The Book(s) Attributed to Noah
Michael Stone (Volume 13, No. 1)

The Development of the Early Recensions of the Damascus Document
Menahem Kister (Volume 14, No. 1)

What Has Happened to the Laws? The Treatment of Legal Material in 4QReworked Pentateuch
Moshe Bernstein (Volume 15, No. 1)

The T&T Clark Companion to the Dead Sea Scrolls

Word today that the volume is due out next month

The Dead Sea Scrolls are one of the most important archaeological discoveries of the last century. They have great historical, religious, and linguistic significance, not least in relation to the transmission of many of the books which came to be included in the Hebrew Bible. This companion comprises over 70 articles, exploring the entire body of the key texts and documents labelled as Dead Sea Scrolls.

Beginning with a section on the complex methods used in discovering, archiving and analysing the Scrolls, the focus moves to consideration of the Scrolls in their various contexts: political, religious, cultural, economic and historical. The genres ascribed to groups of texts within the Scrolls- including exegesis and interpretation, poetry and hymns, and liturgical texts – are then examined, with due attention given to both past and present scholarship. The main body of the Companion concludes with crucial issues and topics discussed by leading scholars. Complemented by extensive appendices and indexes, this Companion provides the ideal resource for those seriously engaging with the Dead Sea Scrolls.

Table of contents

List of Images and Figures
List of Contributors
Introduction – George J. Brooke and Charlotte Hempel

I. Background
Discoveries – Hans Debel
Archaeology of Qumran – Dennis Mizzi
Manuscript Collections: An Overview – Mladen Popovic
Publication Process – Weston Fields and son
Scholarly and Popular Reception – Matthew Collins

II. Context
Ethnicity: A Fresh Religious Context of the Scrolls – Robert Kugler
The Yahad in the Context of Hellenistic Group Formation – Benedikt Eckhardt
Regional Context of the Dead Sea – Joan E. Taylor
Qumran and the Ancient Near East – Henryk Drawnel
Scrolls and Early Judaism – George J. Brooke
Scrolls and Early Christianity – Albert Hogeterp
Scrolls and Hellenistic Jewish Literature
a. Philo – Joan E. Taylor
b. Josephus – James McLaren
c. Other Literature – Matthias Henze
Scrolls and non-Jewish Hellenistic Literature – Jutta Leonhardt Balzer

III. Methods 
Physicality of Manuscripts and Material Culture – Ingo Kottsieper
Scientific Technologies – Ingo Kottsieper
Reading and Reconstructing Manuscripts – Annette Steudel
Languages: Hebrew, Aramaic, Greek – Holger Gzella
Biblical Scholarship and Qumran Studies – Reinhard G. Kratz
Scrolls and the Study of the Ancient World – Benjamin Wright
Historiography – Philip R. Davies
Social Scientific Approaches
a. Sectarianism – David Chalcraft
b. Sociolinguistics – Trine Hasselbach
c. Identity Theory – Lloyd Pietersen
Postmodern and Poststructuralist Questions – Maxine Grossman

IV. Key Texts 
Aramaic Job – David Shepherd
Aramaic Levi – Vered Hillel
Authoritative Scriptures: Torah and Related Texts – Katell Berthelot
Authoritative Scriptures: Prophets and Related Texts – Roman Vielhauer
Authoritative Scriptures: Writings and Related Texts – Ulrich Dahmen
Authoritative Scriptures: Other – Kelley Coblentz Bautch and Jack Weinbender
Barkhi Nafshi – Daniel Falk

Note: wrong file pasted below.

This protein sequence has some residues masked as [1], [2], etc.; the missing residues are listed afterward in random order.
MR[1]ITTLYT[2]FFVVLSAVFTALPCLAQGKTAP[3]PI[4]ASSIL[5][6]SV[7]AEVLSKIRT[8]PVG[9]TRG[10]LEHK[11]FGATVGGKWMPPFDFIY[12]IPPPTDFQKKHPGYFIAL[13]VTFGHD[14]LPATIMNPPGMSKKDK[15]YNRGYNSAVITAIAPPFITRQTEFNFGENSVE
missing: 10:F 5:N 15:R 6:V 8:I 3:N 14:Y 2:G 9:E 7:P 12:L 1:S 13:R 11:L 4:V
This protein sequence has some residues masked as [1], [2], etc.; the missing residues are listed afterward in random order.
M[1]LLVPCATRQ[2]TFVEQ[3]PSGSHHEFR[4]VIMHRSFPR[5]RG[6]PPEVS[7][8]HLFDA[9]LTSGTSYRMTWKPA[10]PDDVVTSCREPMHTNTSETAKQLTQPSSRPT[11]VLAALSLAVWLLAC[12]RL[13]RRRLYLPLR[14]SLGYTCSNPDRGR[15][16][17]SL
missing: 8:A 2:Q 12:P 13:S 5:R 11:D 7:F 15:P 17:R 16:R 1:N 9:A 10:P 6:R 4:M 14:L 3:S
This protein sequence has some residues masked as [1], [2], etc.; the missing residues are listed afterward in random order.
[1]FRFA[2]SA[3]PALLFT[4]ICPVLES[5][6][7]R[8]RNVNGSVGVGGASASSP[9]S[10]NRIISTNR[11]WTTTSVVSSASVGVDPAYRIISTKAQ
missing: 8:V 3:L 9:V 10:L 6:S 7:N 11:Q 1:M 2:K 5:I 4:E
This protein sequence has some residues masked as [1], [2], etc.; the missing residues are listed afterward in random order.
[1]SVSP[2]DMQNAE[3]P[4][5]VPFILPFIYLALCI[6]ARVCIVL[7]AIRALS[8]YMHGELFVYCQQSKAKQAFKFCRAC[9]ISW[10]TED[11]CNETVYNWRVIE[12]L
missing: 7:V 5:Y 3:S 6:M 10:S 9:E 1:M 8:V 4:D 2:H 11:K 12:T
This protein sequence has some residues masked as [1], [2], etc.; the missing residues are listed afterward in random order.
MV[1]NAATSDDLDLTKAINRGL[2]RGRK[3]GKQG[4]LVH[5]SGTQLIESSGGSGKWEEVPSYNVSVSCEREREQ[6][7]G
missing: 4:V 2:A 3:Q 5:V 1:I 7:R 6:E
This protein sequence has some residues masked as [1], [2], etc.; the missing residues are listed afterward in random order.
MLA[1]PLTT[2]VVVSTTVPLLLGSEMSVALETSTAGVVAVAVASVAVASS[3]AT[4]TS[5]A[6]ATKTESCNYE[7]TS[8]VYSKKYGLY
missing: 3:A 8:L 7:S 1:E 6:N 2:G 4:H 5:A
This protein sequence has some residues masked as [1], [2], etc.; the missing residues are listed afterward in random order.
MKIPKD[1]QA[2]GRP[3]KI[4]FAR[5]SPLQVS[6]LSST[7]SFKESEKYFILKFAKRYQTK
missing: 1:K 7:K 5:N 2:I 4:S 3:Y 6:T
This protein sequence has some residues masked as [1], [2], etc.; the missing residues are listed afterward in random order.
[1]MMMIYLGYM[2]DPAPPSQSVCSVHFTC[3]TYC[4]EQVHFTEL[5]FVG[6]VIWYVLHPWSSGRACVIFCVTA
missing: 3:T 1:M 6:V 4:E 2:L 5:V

Bar Kokhba Letters – Lutz Doering
Beatitudes – Dorothy Peters
Berakhot – Daniel Falk
Commentaries on Genesis – George J. Brooke
Copper Scroll – Jesper Høgenhaven
Damascus Document (D) – Liora Goldman
Genesis Apocryphon – Daniel Machiela
Hodayot (H) – Angela Kim Harkins
Instruction – Benjamin Wold
Messianic Apocalypse – Eric Mason
Mil?amah (M) – Brian Schultz
Miq?at Ma?ase ha-Torah (MMT) – Hanne von Weissenberg
Mysteries – Samuel Thomas
New Jerusalem – Michael Langlois
Pesharim – Shani Tzoref
Rule of Blessings (Sb) – Judith Newman
Rule of Congregation (Sa) – Corrado Martone
Serekh ha-Yahad (S) – Stephen Hultgren
Songs of the Sabbath Sacrifice – Judith Newman
Son of God Text – Eric Mason
Tan?umim – Jesper Hogenhaven
Temple Scroll – Joseph Angel
Testimonia – Eva Mroczek
Wiles of Wicked Woman – Michael Lesley
Words of the Luminaries – Judith Newman

V. Types of Literature
Bible – Mika Pajunen
Parabiblical Texts /Rewritten Scripture – Molly Zahn
Exegesis and Interpretation – Michael Segal
Halakhah – Vered Noam
Rules – Charlotte Hempel
Poetry and Hymns – Daniel Stökl Ben Ezra
Liturgical Texts – Daniel Falk
Calendars – Helen Jacobus
Wisdom – Matthew Goff
Mystical Texts, Magic, and Divination – Gideon Bohak

VI. Issues and Topics 
Patriarchs and Aramaic Traditions – Ariel Feldman
Revelation – Hindy Najman and Nick Hilton
God(s), Angels and Demons – Hanne von Weissenberg
Eschatologies and Messianisms – Kenneth E. Pomykala
Jerusalem and the Temple – Mila Ginsburskaya
Purity and Holiness – Cecilia Wassen
The Scribes of the Scrolls – Eibert J. C. Tigchelaar
Forms of Community – Alison Schofield
Daily Life – Cecilia Wassen
Ethics and Dualism – Marcus Tso
War and Violence -Alex Jassen

APPENDICES A-G – Drew Longacre, Michael DeVries

Index – Michael DeVries

Live Streaming George Brooke Lecture

Via the undersigned-

Dear Colleagues,

We are happy to invite you to join us this Wednesday, 30 May, from 13.30-15.30, at the University of Groningen Faculty of Theology and Religious Studies (Oude Boteringestraat 38), room 117, for the Dirk Smilde Research Seminar.

Professor George Brooke will present on “Comparing Rules and Rituals,” his fifth in a series of lectures on “Comparative Studies with Special Reference to the Dead Sea Scrolls.”

If you are unable to join us in person, please join us virtually by watching the live stream of Professor Brooke’s lecture at the RUG Faculty of Theology and Religious Studies Facebook page:

We very much look forward to seeing you all then!

Best wishes,

Dr. Jason M. Zurawski